"Obamacare—all by itself—is an inequality Godzilla"
The rift between establishment Republicans and tea partiers has been growing steadily since the government shutdown last fall. In his response to the State of the Union address, Sen. Mike Lee may have stretched it a little bit wider.
"I'd like to speak especially to those Americans who may feel they have been forgotten by both political parties," said Lee, before carving out the tea party's congressional agenda for 2014.
The senator followed the Republican Party's official rebuttal from Rep. Cathy McMorris Rodgers—which struck a more harmonious tone—illustrating the GOP's growing divide. "The Republican establishment in Washington can be just as out-of-touch as the Democratic Establishment," Lee said.
The bulk of Lee's response focused on the centerpiece of Obama's own remarks, income inequality, albeit with a very different flavor. "Where does this new inequality come from? From government," Lee said, later calling the health care law "an inequality Godzilla that has robbed working families of their insurance, their doctors, their wages, and their jobs."
Lee listed several pieces of forthcoming Republican-penned legislation on income inequality, including his own bill that would simplify the tax code.
He didn't directly mention the government shutdown, which has been attributed to tea-party pushback against Obamacare, but unapologetically hinted at it: "Unfortunately, in recent years, we have had no choice but to engage in a number of protests against our current president's Washington-centered agenda."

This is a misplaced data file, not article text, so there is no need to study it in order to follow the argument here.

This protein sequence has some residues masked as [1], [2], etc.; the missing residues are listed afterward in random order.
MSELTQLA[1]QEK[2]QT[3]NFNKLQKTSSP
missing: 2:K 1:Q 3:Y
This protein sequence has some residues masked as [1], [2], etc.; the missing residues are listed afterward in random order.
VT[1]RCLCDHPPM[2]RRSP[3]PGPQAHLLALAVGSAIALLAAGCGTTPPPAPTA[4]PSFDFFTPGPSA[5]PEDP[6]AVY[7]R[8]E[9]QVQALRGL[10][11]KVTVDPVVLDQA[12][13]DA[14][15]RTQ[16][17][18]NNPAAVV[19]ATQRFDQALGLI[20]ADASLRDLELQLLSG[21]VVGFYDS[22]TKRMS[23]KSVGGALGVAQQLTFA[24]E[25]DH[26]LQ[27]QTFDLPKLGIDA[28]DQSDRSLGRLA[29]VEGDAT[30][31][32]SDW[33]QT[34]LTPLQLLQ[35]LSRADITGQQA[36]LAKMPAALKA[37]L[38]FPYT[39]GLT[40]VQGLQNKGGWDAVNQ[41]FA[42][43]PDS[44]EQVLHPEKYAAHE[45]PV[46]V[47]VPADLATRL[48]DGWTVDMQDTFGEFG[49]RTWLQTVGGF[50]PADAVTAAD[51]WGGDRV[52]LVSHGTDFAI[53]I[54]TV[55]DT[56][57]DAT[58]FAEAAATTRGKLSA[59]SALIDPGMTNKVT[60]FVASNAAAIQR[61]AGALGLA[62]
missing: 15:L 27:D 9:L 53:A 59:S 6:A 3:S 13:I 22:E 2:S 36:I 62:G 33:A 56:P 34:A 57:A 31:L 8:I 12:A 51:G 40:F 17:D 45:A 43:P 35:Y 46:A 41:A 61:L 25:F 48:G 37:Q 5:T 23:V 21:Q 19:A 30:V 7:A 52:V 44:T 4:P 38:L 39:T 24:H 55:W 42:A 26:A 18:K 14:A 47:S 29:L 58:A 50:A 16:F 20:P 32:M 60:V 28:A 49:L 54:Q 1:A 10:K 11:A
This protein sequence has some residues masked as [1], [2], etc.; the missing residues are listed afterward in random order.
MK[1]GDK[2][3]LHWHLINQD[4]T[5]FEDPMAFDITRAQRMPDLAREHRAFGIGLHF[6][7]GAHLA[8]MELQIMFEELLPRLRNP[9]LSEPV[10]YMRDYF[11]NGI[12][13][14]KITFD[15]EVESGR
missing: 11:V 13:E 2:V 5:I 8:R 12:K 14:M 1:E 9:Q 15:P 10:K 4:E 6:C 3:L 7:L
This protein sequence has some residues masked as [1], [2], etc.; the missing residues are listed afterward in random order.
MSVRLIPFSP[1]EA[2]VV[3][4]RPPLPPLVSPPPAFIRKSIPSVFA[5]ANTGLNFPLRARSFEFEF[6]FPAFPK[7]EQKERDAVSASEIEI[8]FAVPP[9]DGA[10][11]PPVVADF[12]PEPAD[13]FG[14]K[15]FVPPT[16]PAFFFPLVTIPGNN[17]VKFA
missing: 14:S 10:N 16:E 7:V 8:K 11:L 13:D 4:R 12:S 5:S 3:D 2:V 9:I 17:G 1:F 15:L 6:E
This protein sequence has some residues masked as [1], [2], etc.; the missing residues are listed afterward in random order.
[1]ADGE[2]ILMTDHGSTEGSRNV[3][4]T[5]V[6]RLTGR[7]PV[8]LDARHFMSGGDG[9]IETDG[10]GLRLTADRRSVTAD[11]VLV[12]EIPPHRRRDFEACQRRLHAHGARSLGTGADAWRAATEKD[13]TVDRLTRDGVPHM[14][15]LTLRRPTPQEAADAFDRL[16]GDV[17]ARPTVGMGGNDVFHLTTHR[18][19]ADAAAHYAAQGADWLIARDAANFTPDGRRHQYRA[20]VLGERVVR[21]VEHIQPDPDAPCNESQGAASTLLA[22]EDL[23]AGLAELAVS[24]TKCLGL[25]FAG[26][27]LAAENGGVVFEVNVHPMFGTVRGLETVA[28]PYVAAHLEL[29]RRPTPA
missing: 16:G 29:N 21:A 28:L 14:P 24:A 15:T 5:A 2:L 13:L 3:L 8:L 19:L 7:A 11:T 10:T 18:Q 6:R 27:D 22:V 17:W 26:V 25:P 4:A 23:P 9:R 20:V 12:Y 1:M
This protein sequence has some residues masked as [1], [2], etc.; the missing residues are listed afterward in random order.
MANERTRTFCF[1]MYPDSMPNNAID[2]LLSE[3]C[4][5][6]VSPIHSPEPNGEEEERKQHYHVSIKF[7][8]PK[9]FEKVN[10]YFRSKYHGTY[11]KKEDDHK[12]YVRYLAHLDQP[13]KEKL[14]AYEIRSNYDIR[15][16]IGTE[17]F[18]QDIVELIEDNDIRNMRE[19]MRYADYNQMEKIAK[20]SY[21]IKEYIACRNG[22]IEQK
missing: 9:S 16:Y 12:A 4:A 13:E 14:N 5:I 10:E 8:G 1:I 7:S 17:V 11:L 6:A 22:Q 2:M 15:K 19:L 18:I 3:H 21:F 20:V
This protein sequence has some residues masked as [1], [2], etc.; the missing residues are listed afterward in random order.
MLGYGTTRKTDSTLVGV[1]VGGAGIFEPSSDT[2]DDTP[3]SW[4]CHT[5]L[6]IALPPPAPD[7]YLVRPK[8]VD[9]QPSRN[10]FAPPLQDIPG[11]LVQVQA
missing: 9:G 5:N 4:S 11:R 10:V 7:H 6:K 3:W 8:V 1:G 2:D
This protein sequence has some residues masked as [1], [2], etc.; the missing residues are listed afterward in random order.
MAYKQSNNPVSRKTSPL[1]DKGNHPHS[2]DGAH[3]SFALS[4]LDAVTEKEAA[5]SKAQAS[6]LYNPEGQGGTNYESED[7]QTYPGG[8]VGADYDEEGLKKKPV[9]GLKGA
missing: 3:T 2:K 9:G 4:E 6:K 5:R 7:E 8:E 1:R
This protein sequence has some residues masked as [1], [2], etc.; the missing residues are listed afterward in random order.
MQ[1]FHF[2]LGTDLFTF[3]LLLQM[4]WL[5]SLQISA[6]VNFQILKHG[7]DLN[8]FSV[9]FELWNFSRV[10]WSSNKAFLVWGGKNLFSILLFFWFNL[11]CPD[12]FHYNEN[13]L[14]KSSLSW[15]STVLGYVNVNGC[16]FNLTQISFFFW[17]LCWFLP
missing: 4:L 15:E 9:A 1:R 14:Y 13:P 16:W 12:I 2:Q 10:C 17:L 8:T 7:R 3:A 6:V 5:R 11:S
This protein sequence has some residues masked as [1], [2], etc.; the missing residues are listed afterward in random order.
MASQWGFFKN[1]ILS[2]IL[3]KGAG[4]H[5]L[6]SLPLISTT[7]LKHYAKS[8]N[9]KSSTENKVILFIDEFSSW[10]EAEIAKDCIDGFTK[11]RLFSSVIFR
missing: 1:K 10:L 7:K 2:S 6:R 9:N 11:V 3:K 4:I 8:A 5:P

"Protesting against dysfunctional government is a great American tradition," Lee said, and the tea party's policy fights—against Obama, Democrats and other Republicans—sound far from over. Lee likened the group to the original Tea Party, the big loud one in Boston, as being crucial for change. But sometimes compromise is key. "As Americans we must always be willing to fight the Boston-type battles—boldly calling out bad policy whenever we see it—but we must do so with an eye toward Philadelphia, maintaining a positive focus on the kind of nation we want to be and become," he said.
Such "protests," however, have chipped away at the tea party's public image. Pew noted in an October poll that just 53 percent of Republicans see the tea party favorably, while 27 percent hold an unfavorable view. Among tea partiers, Sen. Ted Cruz's favorability rating was at 74 percent at the height of the shutdown crisis in October. Among non-tea-party Republicans, that number was 25 percent.
The senator's remarks don't just set this year's agenda for the tea party—they outline a plan for its members ahead of midterm elections, too. His words on compromise are likely aimed at House tea partiers, reminding them to hold onto their seats in the GOP-controlled House. And his remarks about protesting "bad policy" are aimed at outside candidates, pushing them to get aggressive in their Senate campaigns. For tea partiers, 2014 is about wrangling power back from Democrats in the Senate.
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